E.W. Jackson Has Been an Unmitigated Disaster for the Virginia GOP
Right now, all the attention in the Virginia gubernatorial race is focused on Ken Cuccinelli’s losing campaign and Mark Obenshain’s competitive race for attorney general. The other statewide race, between state Sen. Ralph Northam and Bishop E.W. Jackson for lieutenant governor, has gone off the radar, and for good reason. There’s no question that the far-right candidate will lose in a landslide. Jackson’s not a candidate as much as he is a sideshow, an example of the base-driven politics that has crippled Virginia’s Republican Party in the general election.
To wit, here’s a short round-up of Jackson’s statements and positions in just the last week of the campaign. On guns, Jackson says, “Every person who has a concealed weapons permit and was trained to use a firearm…should be allowed to bring that firearm to school.” On rights for gay and lesbian Americans, he says, “How in the world can we expect our military to be blessed by the hand of almighty God if we allow our military to become the equivalent of Sodom and Gomorrah? God is not pleased.” On the right-wing grassroots, he says, “It was God’s plan to beget the Tea Party.” And on the question of education, he says Obama will “force schools to start teaching all children homosexuality.”
Cuccinelli has worked hard to avoid any association with Jackson; of all the events the attorney general held over the weekend, none featured the conservative clergyman and anti-gay activist. The irony, of course, is that Jackson’s candidacy is the direct result of Cuccinelli’s decision to push for a convention as opposed to a primary. Given his strong support among rank-and-file Republicans, odds are good that Cuccinelli would have won a primary for the Republican gubernatorial nomination. And he would have walked away from the contest with a sensible nominee; Jackson, as his sparsely attended events and low fundraising attest, is a niche product for a handful of voters. In a fair election against a capable opponent, he would have fallen far short of victory. As it stands, Jackson is now one of the faces of the Virginia GOP, and his presence on the ticket has been an unmitigated disaster.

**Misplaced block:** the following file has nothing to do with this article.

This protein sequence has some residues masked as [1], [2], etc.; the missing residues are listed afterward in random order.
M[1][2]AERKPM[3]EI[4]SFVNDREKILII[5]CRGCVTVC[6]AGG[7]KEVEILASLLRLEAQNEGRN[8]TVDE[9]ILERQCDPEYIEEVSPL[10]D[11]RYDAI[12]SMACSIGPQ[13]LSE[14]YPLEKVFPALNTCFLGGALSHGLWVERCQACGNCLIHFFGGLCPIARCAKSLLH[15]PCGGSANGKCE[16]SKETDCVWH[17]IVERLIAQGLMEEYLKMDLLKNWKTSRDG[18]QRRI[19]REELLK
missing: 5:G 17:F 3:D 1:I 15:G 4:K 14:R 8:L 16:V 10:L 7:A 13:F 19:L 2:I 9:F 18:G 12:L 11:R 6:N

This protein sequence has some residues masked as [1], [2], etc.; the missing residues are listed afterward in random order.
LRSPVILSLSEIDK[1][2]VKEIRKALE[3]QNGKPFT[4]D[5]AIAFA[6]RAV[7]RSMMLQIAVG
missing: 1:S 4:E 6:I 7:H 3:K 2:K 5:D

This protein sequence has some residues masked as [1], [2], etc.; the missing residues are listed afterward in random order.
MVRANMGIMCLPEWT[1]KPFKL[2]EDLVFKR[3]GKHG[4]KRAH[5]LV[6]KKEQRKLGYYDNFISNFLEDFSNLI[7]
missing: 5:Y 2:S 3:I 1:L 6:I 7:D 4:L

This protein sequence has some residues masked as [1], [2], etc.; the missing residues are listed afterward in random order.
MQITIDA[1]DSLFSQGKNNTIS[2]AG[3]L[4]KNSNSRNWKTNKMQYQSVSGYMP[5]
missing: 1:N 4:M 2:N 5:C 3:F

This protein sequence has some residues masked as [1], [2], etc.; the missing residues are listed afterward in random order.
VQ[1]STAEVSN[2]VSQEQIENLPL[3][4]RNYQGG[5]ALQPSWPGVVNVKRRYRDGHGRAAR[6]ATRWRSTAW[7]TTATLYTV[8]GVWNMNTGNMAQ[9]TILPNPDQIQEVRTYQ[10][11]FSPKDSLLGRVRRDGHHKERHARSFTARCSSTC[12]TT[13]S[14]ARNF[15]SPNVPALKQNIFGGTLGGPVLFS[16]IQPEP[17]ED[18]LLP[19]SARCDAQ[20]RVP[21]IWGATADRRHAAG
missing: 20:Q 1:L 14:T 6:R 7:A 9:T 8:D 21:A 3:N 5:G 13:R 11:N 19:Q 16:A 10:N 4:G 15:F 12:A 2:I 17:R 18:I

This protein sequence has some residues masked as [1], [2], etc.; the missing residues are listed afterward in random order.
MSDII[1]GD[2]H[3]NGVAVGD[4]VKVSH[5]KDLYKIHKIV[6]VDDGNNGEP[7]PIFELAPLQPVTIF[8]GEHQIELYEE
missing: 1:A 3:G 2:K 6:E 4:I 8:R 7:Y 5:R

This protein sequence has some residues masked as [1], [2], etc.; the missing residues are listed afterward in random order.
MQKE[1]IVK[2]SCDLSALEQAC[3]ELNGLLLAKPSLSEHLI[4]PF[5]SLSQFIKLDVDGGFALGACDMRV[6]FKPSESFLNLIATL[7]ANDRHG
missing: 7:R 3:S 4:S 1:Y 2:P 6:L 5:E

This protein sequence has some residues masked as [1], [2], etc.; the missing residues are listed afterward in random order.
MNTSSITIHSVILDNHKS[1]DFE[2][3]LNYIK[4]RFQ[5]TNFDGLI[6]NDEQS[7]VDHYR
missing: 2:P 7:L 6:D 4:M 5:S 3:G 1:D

After Jackson won the nomination, I wrote a bit about his place in the universe of “black conservatives,” a category distinct from African-Americans who hold conservative views. Like Georgia businessman Herman Cain or former Florida congressman Allen West, Jackson’s career—and income—is earned with outrageous statements about government, President Obama, and other African-Americans. Here’s Jackson explaining how programs like Medicare and Medicaid are to blame for the deterioration of black families: “[T]he programs that began in the ’60s, the programs that began to tell women that ‘you don’t need a man in the home, the government will take care of you,’ and began to tell men, ‘you don’t need to be in the home, the government will take care of this woman and take care of these children.’ That’s when the black family began to deteriorate.” Such beliefs are similar to West’s insistence, for instance, that African-Americans are chained to the “Democratic plantation.”
An honest look at these figures will tell you that they’re grifters. They can’t succeed in politics, but—for a fee—they can tell you want you to hear about the world. And who are the voters who want to give their money and attention to charlatans like Jackson and West? Right-wing conservatives who desperately want validation that they aren’t racist and that their views are acceptable to African-Americans as is.
That isn’t true. But as long as there’s money is in it, there will be some Professional Black Conservative who shows up to tell the Tea Party exactly what it wants to hear.